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"It was here that the poet brought his young wife Natalia Nikolaevna Goncharova-Pushkin after their wedding on February 18th, 1831". Monument to this wonderful couple located across the street from the house.Facing Pushkin Museum turn left and follow 200 meters down Arbat street, then turn left and go 100 meters. There is church a on the right.
The Church has a rather complicated story. It stands in the center of the mysterious lanes of Arbat area and surrounded by old houses where famous historical figures ones lived. Also there is a special wedding alter in the church. Soyuzmulfilm studio located here in the 20th century.Return to the Arbat, turn left and continue to move away from Pushkin Museum. Having passed 200 meters, turn left and follow straight 150 meters. Scriabin’s house will be on the left side.
Composer AN Scriabin with his wife and 3 kids settled in the house in 1912. Soon their apartment became a center of cultural and musical life of Moscow - there often held house concerts. Rachmaninov, Balmont, Bulgakov, Pasternak were among the guests. It is here that Scriabin fulfilled the most fruitful in the creative plans of his life. ...More infoReturn to Arbat again, turn left and follow to the end of the street, about 700 meters. Turn left and go across Novy Arbat street. Then turn left and go straight 100 meters. You will see a church.
The church is known as the place of the wedding many figures in Russian history and culture: Aksakov and Zaplatina, Earl Sheremet'ev and Zhemtchugova-Kovaleva. Gogol, Motchalov, Lermontov were the famous parishioners at the church.Exit to Povarskaya street and walk straight 450 meters. Then turn left and go 200 meters. Marina Tsvetaeva’s house will be on the left side
Marina lived in the house of eight and a half years. Here were the first happy years of her marriage. Then she called home, "a well of comfort and magic", "magic house." Here she experienced two revolutions, wars, terrible poverty, hunger, birth and death of her second daughter - Irene, the news (false) on the death of her husband. Then the house was "strange and even scary." Here she took as a poet and novelist, wrote 11 books and numerous poems. Hence in 1922, Tsvetaeva and her daughter went to emigrants wandering ...More infoReturn to Povarskaya street and turn left. Continue straight ahead and walk 400 meters. On the right side of the street is the "House of the Rostovs'
Manor began to take shape in 1756, when II Vorontsov-Velyaminov built a small house with corner pilasters along the line Nikitskaya. In the 1770s, ownership passed to Dolgorukov, in which the estate was expanded to Povarskaya Street. This mansion was familiar Leo Tolstoy, as he was bound by family ties with the owners. It was the house he described as Rostov house in his novel "War and Peace" ...More infoContinue on Povarskaya Street to the Garden Ring - about 100 meters, then turn left and walk along the Garden Ring 600 meters. After turn right onto Spiridonovka and go straight 250 meters. On the right side of the House will Z.G.Morozovoy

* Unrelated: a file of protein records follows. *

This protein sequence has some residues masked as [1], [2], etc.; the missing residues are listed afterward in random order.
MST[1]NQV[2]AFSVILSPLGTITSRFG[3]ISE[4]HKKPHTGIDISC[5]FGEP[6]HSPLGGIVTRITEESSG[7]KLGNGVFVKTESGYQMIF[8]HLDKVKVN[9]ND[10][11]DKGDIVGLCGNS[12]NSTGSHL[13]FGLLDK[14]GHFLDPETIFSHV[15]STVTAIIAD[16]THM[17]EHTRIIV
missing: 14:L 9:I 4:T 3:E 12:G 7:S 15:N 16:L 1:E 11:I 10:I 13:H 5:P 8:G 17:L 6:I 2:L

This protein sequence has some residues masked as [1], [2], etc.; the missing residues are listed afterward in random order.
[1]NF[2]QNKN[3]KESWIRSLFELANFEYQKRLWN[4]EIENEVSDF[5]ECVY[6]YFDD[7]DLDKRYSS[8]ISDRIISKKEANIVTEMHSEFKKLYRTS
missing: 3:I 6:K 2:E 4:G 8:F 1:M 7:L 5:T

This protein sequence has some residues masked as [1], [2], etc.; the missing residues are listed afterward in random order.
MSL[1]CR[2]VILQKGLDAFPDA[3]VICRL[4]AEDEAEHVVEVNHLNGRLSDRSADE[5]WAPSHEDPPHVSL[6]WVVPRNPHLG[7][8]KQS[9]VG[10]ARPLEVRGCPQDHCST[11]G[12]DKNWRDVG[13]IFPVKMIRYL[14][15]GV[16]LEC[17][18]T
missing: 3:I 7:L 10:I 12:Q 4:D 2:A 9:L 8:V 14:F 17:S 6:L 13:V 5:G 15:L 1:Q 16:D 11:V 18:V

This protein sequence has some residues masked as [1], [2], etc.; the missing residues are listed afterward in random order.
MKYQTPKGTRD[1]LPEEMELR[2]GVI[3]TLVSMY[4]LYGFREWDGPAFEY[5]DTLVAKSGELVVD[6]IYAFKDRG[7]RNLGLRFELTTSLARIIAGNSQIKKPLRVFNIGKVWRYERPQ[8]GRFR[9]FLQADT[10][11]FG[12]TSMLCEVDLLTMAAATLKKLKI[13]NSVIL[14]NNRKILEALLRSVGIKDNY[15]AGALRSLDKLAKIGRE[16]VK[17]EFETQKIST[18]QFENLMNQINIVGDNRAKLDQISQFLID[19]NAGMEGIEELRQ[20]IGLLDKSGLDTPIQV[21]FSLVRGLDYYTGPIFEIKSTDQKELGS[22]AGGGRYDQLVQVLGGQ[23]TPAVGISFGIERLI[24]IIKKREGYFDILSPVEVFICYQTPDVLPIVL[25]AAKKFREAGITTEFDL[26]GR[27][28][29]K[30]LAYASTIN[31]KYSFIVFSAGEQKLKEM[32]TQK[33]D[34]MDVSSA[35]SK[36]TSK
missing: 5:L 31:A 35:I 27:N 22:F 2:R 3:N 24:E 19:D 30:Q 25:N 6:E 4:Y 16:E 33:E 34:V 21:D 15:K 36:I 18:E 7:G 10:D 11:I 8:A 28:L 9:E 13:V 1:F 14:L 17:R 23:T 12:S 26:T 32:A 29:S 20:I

In 1893, Savva Morozov bought an old family homestead Aksakovs. Then the area was dilapidated wooden house in the Empire style, built in 1814 by the famous arhitektoromA.L. Vitberg poet II Dmitrieva. Savva Morozov ordered to demolish the old building, and in its place build a big beautiful house designed by the young architect Fyodor Shechtel. Manor equip for his beloved wife Sawa Timofeevich. At the time, love and Savva Morozov Zinaida done a lot of noise in the Moscow merchant. Young 18-year-old wife of Sergei Morozov Vikulovicha met at the ball of his uncle - Savva Morozov. Love broke so strong that for her Sawa stepped over religious canons and pious customs of the Old Believers and offered to become his wife Zinaida. Old Believer family were lovers. Relatives and all merchant society embraced divorce and marry a divorced as a great shame. In spite of that, in 1888, the Sava and Zinaida were married and lived together for 17 years ...More info
"Rostov’s house"52 Povarskaya Street
In the 1770s, this property passed to Dolgorukovs. They built two symmetrical service buildings at the edges of the main house with round-cornered rooms. At the turn of XVIII-XIX centuries, the main manor house was built on a mezzanine, decorated with two porticos and received a strict classical facade design. The house was described as a "House of growth" in the novel "War and Peace".